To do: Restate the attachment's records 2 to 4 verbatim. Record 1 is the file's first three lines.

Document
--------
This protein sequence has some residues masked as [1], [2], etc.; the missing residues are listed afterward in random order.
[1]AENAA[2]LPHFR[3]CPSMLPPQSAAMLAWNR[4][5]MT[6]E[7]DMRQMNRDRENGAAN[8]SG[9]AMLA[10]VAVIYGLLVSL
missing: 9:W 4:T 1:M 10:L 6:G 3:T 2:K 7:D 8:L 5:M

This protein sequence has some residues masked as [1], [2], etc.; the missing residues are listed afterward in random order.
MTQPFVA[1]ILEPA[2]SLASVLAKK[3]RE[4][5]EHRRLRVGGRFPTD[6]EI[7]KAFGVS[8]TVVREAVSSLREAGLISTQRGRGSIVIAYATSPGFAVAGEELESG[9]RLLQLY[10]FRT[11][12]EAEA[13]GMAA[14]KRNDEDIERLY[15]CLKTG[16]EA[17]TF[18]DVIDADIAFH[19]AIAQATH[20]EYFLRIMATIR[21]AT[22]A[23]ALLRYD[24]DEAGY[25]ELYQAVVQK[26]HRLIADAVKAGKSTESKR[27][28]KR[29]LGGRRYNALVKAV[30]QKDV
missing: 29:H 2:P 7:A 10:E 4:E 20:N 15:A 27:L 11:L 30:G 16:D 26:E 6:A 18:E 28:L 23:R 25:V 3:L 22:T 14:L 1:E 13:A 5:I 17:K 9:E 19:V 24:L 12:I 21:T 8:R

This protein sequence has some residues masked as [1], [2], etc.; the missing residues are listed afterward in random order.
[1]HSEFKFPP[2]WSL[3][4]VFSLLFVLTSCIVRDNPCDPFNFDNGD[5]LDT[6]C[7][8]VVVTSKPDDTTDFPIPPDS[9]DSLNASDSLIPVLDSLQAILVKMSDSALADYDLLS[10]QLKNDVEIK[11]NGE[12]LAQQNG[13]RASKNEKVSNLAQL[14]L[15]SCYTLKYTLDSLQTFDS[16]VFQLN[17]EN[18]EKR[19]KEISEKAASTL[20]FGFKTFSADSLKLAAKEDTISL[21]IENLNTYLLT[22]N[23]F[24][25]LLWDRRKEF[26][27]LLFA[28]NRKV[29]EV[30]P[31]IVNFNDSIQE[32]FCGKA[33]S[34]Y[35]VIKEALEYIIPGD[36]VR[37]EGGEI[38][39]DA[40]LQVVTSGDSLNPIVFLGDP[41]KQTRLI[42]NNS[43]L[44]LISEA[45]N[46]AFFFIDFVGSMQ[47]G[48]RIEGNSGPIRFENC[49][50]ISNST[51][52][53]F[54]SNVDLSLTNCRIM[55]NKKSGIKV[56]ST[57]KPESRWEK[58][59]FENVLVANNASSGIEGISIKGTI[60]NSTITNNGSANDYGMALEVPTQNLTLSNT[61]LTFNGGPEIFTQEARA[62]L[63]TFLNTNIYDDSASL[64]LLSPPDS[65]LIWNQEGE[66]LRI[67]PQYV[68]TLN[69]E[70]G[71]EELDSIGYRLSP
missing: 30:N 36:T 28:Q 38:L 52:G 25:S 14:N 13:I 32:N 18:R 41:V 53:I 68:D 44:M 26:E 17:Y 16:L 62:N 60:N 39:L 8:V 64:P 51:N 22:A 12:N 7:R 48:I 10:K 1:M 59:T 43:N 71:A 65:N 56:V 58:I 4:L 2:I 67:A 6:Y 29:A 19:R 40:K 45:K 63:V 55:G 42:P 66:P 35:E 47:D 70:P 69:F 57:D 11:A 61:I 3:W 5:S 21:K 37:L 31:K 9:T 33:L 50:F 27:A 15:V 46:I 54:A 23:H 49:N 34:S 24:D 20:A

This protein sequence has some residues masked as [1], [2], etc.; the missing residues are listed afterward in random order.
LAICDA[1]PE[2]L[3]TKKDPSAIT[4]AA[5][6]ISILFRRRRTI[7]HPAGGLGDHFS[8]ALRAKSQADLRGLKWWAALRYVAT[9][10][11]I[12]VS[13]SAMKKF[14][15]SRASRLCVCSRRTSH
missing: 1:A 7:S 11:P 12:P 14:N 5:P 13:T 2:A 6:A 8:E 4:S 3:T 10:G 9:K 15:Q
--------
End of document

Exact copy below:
This protein sequence has some residues masked as [1], [2], etc.; the missing residues are listed afterward in random order.
MTQPFVA[1]ILEPA[2]SLASVLAKK[3]RE[4][5]EHRRLRVGGRFPTD[6]EI[7]KAFGVS[8]TVVREAVSSLREAGLISTQRGRGSIVIAYATSPGFAVAGEELESG[9]RLLQLY[10]FRT[11][12]EAEA[13]GMAA[14]KRNDEDIERLY[15]CLKTG[16]EA[17]TF[18]DVIDADIAFH[19]AIAQATH[20]EYFLRIMATIR[21]AT[22]A[23]ALLRYD[24]DEAGY[25]ELYQAVVQK[26]HRLIADAVKAGKSTESKR[27][28]KR[29]LGGRRYNALVKAV[30]QKDV
missing: 29:H 2:P 7:A 10:E 4:E 20:N 15:A 27:L 11:L 30:G 16:D 26:E 6:A 18:E 28:L 23:R 25:V 3:L 22:T 14:L 1:E 13:A 5:I 17:K 9:E 19:V 24:L 12:I 21:T 8:R

This protein sequence has some residues masked as [1], [2], etc.; the missing residues are listed afterward in random order.
[1]HSEFKFPP[2]WSL[3][4]VFSLLFVLTSCIVRDNPCDPFNFDNGD[5]LDT[6]C[7][8]VVVTSKPDDTTDFPIPPDS[9]DSLNASDSLIPVLDSLQAILVKMSDSALADYDLLS[10]QLKNDVEIK[11]NGE[12]LAQQNG[13]RASKNEKVSNLAQL[14]L[15]SCYTLKYTLDSLQTFDS[16]VFQLN[17]EN[18]EKR[19]KEISEKAASTL[20]FGFKTFSADSLKLAAKEDTISL[21]IENLNTYLLT[22]N[23]F[24][25]LLWDRRKEF[26][27]LLFA[28]NRKV[29]EV[30]P[31]IVNFNDSIQE[32]FCGKA[33]S[34]Y[35]VIKEALEYIIPGD[36]VR[37]EGGEI[38][39]DA[40]LQVVTSGDSLNPIVFLGDP[41]KQTRLI[42]NNS[43]L[44]LISEA[45]N[46]AFFFIDFVGSMQ[47]G[48]RIEGNSGPIRFENC[49][50]ISNST[51][52][53]F[54]SNVDLSLTNCRIM[55]NKKSGIKV[56]ST[57]KPESRWEK[58][59]FENVLVANNASSGIEGISIKGTI[60]NSTITNNGSANDYGMALEVPTQNLTLSNT[61]LTFNGGPEIFTQEARA[62]L[63]TFLNTNIYDDSASL[64]LLSPPDS[65]LIWNQEGE[66]LRI[67]PQYV[68]TLN[69]E[70]G[71]EELDSIGYRLSP
missing: 30:N 36:T 28:Q 38:L 52:G 25:S 14:N 13:I 32:N 18:R 41:V 53:I 68:D 44:M 26:E 17:Y 16:L 62:N 60:N 39:L 8:V 64:P 51:N 22:A 12:N 7:R 48:I 10:K 1:M 59:T 43:N 71:A 65:N 56:V 58:I 4:L 2:I 67:A 6:Y 29:A 19:R 40:K 45:K 63:V 55:G 42:P 66:P 35:E 47:D 70:P 69:F 57:D 11:A 61:I 3:W 5:S 21:K 37:L 31:K 9:T 33:L 50:F 27:A 15:V 46:I 54:A 23:H 49:N 34:S 24:D 20:A

This protein sequence has some residues masked as [1], [2], etc.; the missing residues are listed afterward in random order.
LAICDA[1]PE[2]L[3]TKKDPSAIT[4]AA[5][6]ISILFRRRRTI[7]HPAGGLGDHFS[8]ALRAKSQADLRGLKWWAALRYVAT[9][10][11]I[12]VS[13]SAMKKF[14][15]SRASRLCVCSRRTSH
missing: 1:A 7:S 11:P 12:P 14:N 5:P 13:T 2:A 6:A 8:E 4:S 3:T 10:G 9:K 15:Q